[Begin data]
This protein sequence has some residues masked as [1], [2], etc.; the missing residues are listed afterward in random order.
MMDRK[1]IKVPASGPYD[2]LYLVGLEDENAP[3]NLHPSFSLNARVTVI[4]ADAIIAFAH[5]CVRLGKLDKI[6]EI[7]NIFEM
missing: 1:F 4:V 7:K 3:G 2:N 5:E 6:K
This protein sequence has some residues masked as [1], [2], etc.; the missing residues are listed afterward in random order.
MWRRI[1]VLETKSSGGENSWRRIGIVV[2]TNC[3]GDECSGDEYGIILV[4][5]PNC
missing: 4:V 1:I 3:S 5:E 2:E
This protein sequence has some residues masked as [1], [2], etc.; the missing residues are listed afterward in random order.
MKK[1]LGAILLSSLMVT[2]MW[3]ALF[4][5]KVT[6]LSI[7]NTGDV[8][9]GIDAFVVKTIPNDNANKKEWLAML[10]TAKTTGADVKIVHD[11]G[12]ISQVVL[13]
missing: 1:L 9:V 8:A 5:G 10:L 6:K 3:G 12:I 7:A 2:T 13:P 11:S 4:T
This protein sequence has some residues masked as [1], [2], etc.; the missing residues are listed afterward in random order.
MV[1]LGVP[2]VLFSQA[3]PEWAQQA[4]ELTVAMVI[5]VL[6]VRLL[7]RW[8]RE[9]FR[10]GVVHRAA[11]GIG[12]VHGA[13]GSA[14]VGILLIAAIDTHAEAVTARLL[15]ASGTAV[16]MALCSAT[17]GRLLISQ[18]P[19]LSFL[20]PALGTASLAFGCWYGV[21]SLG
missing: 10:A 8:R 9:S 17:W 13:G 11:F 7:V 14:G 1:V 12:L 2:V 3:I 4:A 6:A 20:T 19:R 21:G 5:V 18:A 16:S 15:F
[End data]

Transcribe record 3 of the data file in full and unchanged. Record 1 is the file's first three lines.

This protein sequence has some residues masked as [1], [2], etc.; the missing residues are listed afterward in random order.
MKK[1]LGAILLSSLMVT[2]MW[3]ALF[4][5]KVT[6]LSI[7]NTGDV[8][9]GIDAFVVKTIPNDNANKKEWLAML[10]TAKTTGADVKIVHD[11]G[12]ISQVVL[13]
missing: 1:L 9:V 8:A 5:G 10:L 6:K 3:G 12:I 7:A 2:T 13:P 11:S 4:T